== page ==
The death of the unrighteous father (Ezek 18:18-18:18)

“As for his father,

Because he practiced extortion,

He robbed his brother.

He did what is not good

Among his people.

He dies for his iniquity.”

The fate of the unrighteous father is not so good. Since he practiced extortion, robbed his brother, and did not do any good among his people, he will die for his iniquity.

Bad things coming to those in Jerusalem (Jer 29:17-29:20)

“Thus says Yahweh of hosts.

‘I am going to let loose on them

The sword,

Famine,

As well as pestilence.

I will make them

Like rotten figs

That are so bad

That they cannot be eaten.

I will pursue them

With the sword,

Famine,

As well as pestilence.

I will make them a horror

To all the kingdoms of the earth.

They will be an object of

Cursing,

Horror,

As well as hissing.

They will be a reproach

Among all the nations

Where I have driven them.

They did not heed my words.’

Says Yahweh.

‘When I persistently sent to you

My servants,

The prophets.

But they would not listen.’

Says Yahweh.

‘But now!

All you exiles!

Whom I sent away

From Jerusalem

To Babylon!

Hear the word of Yahweh!”

Yahweh was not going to let the people who had been left in Jerusalem off the hook. They were to suffer the fate of the sword, famine, or pestilence. They would become like rotten figs that could not be eaten, so that they would be a horror. This is almost word for word what was said in chapter 24, where Yahweh talked about the officials and people who stayed in Jerusalem and Judah, instead of going into exile. They would be cursed, horrible, and hissed wherever they went. They would suffer from the sword, famine, and pestilence because they had not listened to the words of Yahweh. Now Jeremiah warned the exiles themselves to listen to the word of Yahweh.

King Zedekiah was to serve the Babylonian king (Jer 27:12-27:13)

“I spoke to King Zedekiah

Of Judah

In the same way.

‘Bring your necks

Under the yoke

Of the king of Babylon.

Serve him!

Serve his people!

Live!

Why should you,

With your people,

Die

By the sword,

By famine,

By pestilence?

Yahweh has spoken

Concerning any nation

That will not serve

The king of Babylon.”

Jeremiah says that he spoke to King Zedekiah or King Mattaniah (598-587 BCE) who had been put on the throne by the King of Babylon. Jeremiah told King Zedekiah to put his neck unde the yoke of this Babylonian king. He was to serve him and his people. Thus he would live. Why should they die by the sword, famine, or pestilence? Yahweh had said that this was to be the fate of those who did not serve the king of Babylon.

The prophet Uriah (Jer 26:20-26:20)

“There was another man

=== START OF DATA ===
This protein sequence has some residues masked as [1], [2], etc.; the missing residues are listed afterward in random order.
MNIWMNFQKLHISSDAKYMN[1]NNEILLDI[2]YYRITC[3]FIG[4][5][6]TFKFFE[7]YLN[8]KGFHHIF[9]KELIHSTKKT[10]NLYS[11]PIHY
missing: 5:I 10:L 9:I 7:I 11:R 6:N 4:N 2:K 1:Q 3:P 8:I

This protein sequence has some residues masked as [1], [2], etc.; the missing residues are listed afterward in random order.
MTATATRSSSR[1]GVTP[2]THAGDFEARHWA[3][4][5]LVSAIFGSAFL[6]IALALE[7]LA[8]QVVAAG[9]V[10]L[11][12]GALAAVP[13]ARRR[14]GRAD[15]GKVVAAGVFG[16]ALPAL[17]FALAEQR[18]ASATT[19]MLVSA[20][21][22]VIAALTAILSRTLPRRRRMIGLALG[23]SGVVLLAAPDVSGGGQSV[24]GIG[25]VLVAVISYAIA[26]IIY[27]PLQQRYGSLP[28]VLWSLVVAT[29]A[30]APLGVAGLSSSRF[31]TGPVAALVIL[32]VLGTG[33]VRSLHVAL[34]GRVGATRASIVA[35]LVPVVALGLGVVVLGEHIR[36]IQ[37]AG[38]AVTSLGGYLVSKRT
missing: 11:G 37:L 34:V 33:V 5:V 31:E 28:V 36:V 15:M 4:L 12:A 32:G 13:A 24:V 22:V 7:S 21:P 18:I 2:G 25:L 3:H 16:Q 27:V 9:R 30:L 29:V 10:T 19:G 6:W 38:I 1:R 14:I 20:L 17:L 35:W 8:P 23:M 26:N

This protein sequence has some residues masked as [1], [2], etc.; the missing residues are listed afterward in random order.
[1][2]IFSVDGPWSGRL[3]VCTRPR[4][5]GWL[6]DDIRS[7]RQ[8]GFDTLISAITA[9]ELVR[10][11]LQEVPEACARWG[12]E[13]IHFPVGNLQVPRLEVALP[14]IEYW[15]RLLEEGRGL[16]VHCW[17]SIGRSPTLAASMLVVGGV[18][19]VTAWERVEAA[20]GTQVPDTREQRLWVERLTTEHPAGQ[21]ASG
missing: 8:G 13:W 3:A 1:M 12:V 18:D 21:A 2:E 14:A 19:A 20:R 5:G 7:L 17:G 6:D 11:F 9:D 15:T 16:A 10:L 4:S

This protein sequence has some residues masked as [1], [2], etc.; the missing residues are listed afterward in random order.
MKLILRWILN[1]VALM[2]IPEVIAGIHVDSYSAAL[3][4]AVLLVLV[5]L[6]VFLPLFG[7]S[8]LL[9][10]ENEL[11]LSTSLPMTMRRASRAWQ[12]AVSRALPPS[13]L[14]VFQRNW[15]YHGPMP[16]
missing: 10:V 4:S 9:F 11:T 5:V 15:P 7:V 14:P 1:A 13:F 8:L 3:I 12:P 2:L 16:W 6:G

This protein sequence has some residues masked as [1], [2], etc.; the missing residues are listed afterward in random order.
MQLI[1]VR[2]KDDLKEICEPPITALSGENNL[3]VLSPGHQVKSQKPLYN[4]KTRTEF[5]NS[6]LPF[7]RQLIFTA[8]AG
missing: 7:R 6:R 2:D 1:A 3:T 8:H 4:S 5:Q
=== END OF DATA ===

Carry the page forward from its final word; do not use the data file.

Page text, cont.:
Prophesying

In the name of Yahweh.

This was Uriah,

The son of Shemaiah,

From Kiriath-jearim.

He prophesied

Against this city,

Also against this land,

In words exactly

Like those of Jeremiah.”

Uriah the prophet was from Kiriath-jearim, about 10 miles from Jerusalem. He had prophesied in the name of Yahweh against Jerusalem and Judah in almost the same words as Jeremiah had done, since he was almost a contemporary of Jeremiah. This Uriah is not the same as Uriah, the Hittite husband of Bathsheba in 2 Samuel, chapters 11-12, that David had killed. We know very little about this prophet Uriah, except what is here in Jeremiah. What happened to him is a little different than the fate of Jeremiah.

The escape from Egypt (Wis 19:1-19:5)

“The ungodly were assailed to the end

By pitiless anger.

God knew in advance

Even their future actions.

Even though they themselves had permitted

Your people to depart,

As they hastily sent them forth.

They would change their minds.

They would pursue them.

While they were still busy in mourning,

As they were lamenting

At the graves of their dead,

They reached another foolish decision.

They pursued as fugitives

Those whom they had begged to depart.

They had compelled them to depart.

The fate that they deserved

Drew them on to this end.

Fate made them forget

What had happened.

Thus they might fill up the punishment

That their torments still lacked.

Thus your people might experience an incredible journey.

However they themselves might meet a strange death.”

Once again, without any specific mention of the Red Sea incident in Exodus, chapter 13, there is an explanation of that event that is unmistakable. These ungodly (ἀσεβέσι) Egyptians had let God’s chosen ones go. However, they changed their minds. They were still in mourning, lamenting at the graves of their dead (νεκρῶν) children. Then they made another foolish decision, even thought God knew in advance that they would. Although they had begged and compelled the Israelites to leave, they now decided to pursue them as fugitives. For this, they deserved the fate that awaited them. While the people of God (λαός σου) experienced an incredible journey, these ungodly people met a strange death (θάνατον) at the Red Sea.